The Lost Lemuria
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Pages (PDF): 48
Publication Date: 1904
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Lemuria is a 'lost world', much like Atlantis. Helena Blavatsky wrote about it, helping it to become part of the lexicon of the occult. Scott-Elliot takes it further here and presents us with information as to what the Lemurians looked like, their art, religion, origin of language, and their methods of reproducing.
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It is generally recognised by science that what is now dry land, on the surface of our globe, was once the ocean floor, and that what is now the ocean floor was once dry land. Geologists have in some cases been able to specify the exact portions of the earth's surface where these subsidences and upheavals have taken place, and although the lost continent of Atlantis has so far received scant recognition from the world of science, the general concensus of opinion has for long pointed to the existence, at some prehistoric time, of a vast southern continent to which the name of Lemuria has been assigned.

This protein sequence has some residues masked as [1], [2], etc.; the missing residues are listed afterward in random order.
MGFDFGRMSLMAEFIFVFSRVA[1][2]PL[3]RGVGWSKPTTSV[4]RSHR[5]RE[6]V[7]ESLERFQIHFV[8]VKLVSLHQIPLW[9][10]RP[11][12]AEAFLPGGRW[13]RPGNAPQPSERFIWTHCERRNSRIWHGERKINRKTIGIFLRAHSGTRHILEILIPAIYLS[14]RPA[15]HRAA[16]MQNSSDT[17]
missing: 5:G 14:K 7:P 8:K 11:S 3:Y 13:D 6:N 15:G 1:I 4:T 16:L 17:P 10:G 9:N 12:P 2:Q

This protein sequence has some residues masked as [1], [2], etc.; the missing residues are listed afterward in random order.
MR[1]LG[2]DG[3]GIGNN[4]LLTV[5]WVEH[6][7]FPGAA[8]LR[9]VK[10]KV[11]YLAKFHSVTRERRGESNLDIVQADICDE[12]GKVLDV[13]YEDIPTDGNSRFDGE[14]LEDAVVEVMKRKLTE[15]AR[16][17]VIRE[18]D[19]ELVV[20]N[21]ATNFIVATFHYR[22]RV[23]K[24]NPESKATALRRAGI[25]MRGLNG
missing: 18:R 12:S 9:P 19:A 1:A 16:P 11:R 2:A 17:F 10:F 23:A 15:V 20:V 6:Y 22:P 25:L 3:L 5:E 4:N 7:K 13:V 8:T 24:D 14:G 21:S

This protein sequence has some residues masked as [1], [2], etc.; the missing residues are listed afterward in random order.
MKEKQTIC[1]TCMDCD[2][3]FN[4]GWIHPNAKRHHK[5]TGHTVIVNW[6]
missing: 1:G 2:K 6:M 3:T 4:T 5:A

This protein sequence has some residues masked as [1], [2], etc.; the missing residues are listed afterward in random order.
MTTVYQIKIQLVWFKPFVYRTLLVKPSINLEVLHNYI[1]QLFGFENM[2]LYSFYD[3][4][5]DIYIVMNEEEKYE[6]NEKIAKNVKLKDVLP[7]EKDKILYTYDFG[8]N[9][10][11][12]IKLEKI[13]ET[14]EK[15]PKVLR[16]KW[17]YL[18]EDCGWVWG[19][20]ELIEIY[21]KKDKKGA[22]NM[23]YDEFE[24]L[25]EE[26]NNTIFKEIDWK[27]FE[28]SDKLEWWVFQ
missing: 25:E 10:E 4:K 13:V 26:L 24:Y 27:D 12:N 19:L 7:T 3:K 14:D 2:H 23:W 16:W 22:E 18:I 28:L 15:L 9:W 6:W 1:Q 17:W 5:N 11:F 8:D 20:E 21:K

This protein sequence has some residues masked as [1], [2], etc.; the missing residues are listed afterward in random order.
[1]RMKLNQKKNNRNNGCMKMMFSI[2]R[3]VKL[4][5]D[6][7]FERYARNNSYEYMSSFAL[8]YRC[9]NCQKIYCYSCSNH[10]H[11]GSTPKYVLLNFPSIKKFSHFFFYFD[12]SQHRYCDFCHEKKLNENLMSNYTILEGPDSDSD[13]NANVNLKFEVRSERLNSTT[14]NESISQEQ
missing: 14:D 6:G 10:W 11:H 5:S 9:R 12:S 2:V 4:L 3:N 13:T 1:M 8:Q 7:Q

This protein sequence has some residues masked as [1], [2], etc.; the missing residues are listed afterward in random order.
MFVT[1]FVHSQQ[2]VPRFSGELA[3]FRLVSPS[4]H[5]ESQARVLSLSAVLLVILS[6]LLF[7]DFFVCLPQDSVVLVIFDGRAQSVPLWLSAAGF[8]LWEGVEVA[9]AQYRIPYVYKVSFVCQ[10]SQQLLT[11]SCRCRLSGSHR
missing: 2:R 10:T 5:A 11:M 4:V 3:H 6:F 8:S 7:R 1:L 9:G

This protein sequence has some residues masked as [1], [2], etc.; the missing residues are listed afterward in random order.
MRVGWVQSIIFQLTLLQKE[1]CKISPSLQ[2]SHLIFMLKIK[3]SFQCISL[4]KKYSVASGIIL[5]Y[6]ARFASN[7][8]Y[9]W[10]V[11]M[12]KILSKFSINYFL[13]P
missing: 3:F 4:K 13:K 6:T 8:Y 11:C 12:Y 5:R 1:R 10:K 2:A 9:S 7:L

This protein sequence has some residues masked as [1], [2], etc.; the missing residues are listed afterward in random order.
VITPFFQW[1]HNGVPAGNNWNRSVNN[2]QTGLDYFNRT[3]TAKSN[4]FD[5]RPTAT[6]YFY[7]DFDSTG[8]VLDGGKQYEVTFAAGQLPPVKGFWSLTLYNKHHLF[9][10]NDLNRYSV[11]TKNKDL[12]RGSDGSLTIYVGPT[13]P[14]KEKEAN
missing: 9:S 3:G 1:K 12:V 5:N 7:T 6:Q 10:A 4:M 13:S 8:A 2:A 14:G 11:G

"The history of the earth's development shows us that the distribution of land and water on its surface is ever and continually changing. In consequence of geological changes of the earth's crust, elevations and depressions of the ground take place everywhere, sometimes more strongly marked in one place, sometimes in another. Even if they happen so slowly that in the course of centuries the seashore rises or sinks only a few inches, or even only a few lines, still they nevertheless effect great results in the course of long periods of time. And long--immeasurably long--periods of time have not been wanting in the earth's history. During the course of many millions of years, ever since organic life existed on the earth, land and water have perpetually struggled for supremacy. Continents and islands have sunk into the sea, and new ones have arisen out of its bosom. Lakes and seas have been slowly raised and dried up, and new water basins have arisen by the sinking of the ground. Peninsulas have become islands by the narrow neck of land which connected them with the mainland sinking into the water. The islands of an archipelago have become the peaks of a continuous chain of mountains by the whole floor of their sea being considerably raised. "Thus the Mediterranean at one time was an inland sea, when in the place of the Straits of Gibraltar, an isthmus connected Africa with Spain. England even during the more recent history of the earth, when man already existed, has repeatedly been connected with the European continent and been repeatedly separated from it.